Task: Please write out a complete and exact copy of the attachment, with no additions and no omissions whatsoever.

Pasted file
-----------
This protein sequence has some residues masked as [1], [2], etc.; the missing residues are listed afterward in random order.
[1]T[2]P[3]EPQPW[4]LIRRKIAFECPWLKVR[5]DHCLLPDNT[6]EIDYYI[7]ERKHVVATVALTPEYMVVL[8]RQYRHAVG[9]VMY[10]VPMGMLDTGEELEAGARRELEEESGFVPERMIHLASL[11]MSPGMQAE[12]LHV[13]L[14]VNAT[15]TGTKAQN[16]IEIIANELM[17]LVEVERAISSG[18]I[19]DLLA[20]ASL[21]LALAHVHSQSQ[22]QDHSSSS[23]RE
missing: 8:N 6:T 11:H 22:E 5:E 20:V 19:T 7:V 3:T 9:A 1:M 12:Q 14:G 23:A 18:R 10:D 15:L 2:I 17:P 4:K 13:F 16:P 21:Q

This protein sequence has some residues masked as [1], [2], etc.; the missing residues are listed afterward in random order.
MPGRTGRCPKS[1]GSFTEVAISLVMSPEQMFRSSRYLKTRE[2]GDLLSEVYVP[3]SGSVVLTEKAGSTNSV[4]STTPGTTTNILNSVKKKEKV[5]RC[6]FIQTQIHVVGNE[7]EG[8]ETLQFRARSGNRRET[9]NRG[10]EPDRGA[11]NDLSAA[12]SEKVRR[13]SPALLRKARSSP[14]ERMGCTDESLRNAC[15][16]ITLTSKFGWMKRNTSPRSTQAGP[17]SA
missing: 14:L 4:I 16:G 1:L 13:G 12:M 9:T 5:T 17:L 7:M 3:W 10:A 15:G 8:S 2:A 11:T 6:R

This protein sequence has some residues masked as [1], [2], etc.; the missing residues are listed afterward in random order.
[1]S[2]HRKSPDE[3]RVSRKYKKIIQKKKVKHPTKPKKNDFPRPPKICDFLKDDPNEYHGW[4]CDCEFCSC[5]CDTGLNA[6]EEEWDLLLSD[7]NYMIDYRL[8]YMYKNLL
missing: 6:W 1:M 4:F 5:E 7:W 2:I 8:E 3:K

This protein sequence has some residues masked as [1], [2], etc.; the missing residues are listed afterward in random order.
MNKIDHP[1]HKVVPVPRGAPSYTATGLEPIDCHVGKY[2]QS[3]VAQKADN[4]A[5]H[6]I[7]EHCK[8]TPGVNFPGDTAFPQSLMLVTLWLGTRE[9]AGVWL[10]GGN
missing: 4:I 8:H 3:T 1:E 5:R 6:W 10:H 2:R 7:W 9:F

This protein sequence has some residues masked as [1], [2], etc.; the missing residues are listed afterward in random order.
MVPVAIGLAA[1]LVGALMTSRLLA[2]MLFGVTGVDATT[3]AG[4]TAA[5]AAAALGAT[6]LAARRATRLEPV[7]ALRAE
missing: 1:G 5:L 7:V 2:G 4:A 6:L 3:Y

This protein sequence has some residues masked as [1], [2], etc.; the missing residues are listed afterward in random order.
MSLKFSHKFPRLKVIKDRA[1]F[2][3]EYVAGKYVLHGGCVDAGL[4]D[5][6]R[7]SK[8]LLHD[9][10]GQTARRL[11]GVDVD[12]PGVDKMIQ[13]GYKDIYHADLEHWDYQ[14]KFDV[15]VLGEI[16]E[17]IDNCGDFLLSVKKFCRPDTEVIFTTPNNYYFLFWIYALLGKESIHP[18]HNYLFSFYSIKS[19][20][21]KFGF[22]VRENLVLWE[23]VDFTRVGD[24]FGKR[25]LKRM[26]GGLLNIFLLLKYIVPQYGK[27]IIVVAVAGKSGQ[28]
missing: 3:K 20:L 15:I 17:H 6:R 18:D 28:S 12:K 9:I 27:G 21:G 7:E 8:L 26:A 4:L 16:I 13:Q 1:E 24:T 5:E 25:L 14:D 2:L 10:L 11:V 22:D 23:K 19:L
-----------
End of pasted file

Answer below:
This protein sequence has some residues masked as [1], [2], etc.; the missing residues are listed afterward in random order.
[1]T[2]P[3]EPQPW[4]LIRRKIAFECPWLKVR[5]DHCLLPDNT[6]EIDYYI[7]ERKHVVATVALTPEYMVVL[8]RQYRHAVG[9]VMY[10]VPMGMLDTGEELEAGARRELEEESGFVPERMIHLASL[11]MSPGMQAE[12]LHV[13]L[14]VNAT[15]TGTKAQN[16]IEIIANELM[17]LVEVERAISSG[18]I[19]DLLA[20]ASL[21]LALAHVHSQSQ[22]QDHSSSS[23]RE
missing: 8:N 6:T 11:H 22:E 5:E 20:V 19:T 7:V 3:T 9:A 1:M 12:Q 14:G 23:A 18:R 10:D 15:L 2:I 17:P 4:K 13:F 16:P 21:Q

This protein sequence has some residues masked as [1], [2], etc.; the missing residues are listed afterward in random order.
MPGRTGRCPKS[1]GSFTEVAISLVMSPEQMFRSSRYLKTRE[2]GDLLSEVYVP[3]SGSVVLTEKAGSTNSV[4]STTPGTTTNILNSVKKKEKV[5]RC[6]FIQTQIHVVGNE[7]EG[8]ETLQFRARSGNRRET[9]NRG[10]EPDRGA[11]NDLSAA[12]SEKVRR[13]SPALLRKARSSP[14]ERMGCTDESLRNAC[15][16]ITLTSKFGWMKRNTSPRSTQAGP[17]SA
missing: 14:L 4:I 16:G 1:L 13:G 12:M 9:T 5:T 17:L 7:M 3:W 10:A 15:G 8:S 2:A 11:T 6:R

This protein sequence has some residues masked as [1], [2], etc.; the missing residues are listed afterward in random order.
[1]S[2]HRKSPDE[3]RVSRKYKKIIQKKKVKHPTKPKKNDFPRPPKICDFLKDDPNEYHGW[4]CDCEFCSC[5]CDTGLNA[6]EEEWDLLLSD[7]NYMIDYRL[8]YMYKNLL
missing: 6:W 1:M 4:F 5:E 7:W 2:I 8:E 3:K

This protein sequence has some residues masked as [1], [2], etc.; the missing residues are listed afterward in random order.
MNKIDHP[1]HKVVPVPRGAPSYTATGLEPIDCHVGKY[2]QS[3]VAQKADN[4]A[5]H[6]I[7]EHCK[8]TPGVNFPGDTAFPQSLMLVTLWLGTRE[9]AGVWL[10]GGN
missing: 4:I 8:H 3:T 1:E 5:R 6:W 10:H 2:R 7:W 9:F

This protein sequence has some residues masked as [1], [2], etc.; the missing residues are listed afterward in random order.
MVPVAIGLAA[1]LVGALMTSRLLA[2]MLFGVTGVDATT[3]AG[4]TAA[5]AAAALGAT[6]LAARRATRLEPV[7]ALRAE
missing: 1:G 5:L 7:V 2:G 4:A 6:L 3:Y

This protein sequence has some residues masked as [1], [2], etc.; the missing residues are listed afterward in random order.
MSLKFSHKFPRLKVIKDRA[1]F[2][3]EYVAGKYVLHGGCVDAGL[4]D[5][6]R[7]SK[8]LLHD[9][10]GQTARRL[11]GVDVD[12]PGVDKMIQ[13]GYKDIYHADLEHWDYQ[14]KFDV[15]VLGEI[16]E[17]IDNCGDFLLSVKKFCRPDTEVIFTTPNNYYFLFWIYALLGKESIHP[18]HNYLFSFYSIKS[19][20][21]KFGF[22]VRENLVLWE[23]VDFTRVGD[24]FGKR[25]LKRM[26]GGLLNIFLLLKYIVPQYGK[27]IIVVAVAGKSGQ[28]
missing: 3:K 20:L 15:I 17:H 6:R 18:D 28:S 12:K 9:I 27:G 21:G 7:E 8:L 26:A 4:L 16:I 13:Q 1:E 24:T 5:E 25:L 14:D 2:L 10:L 11:V 22:D 23:K 19:L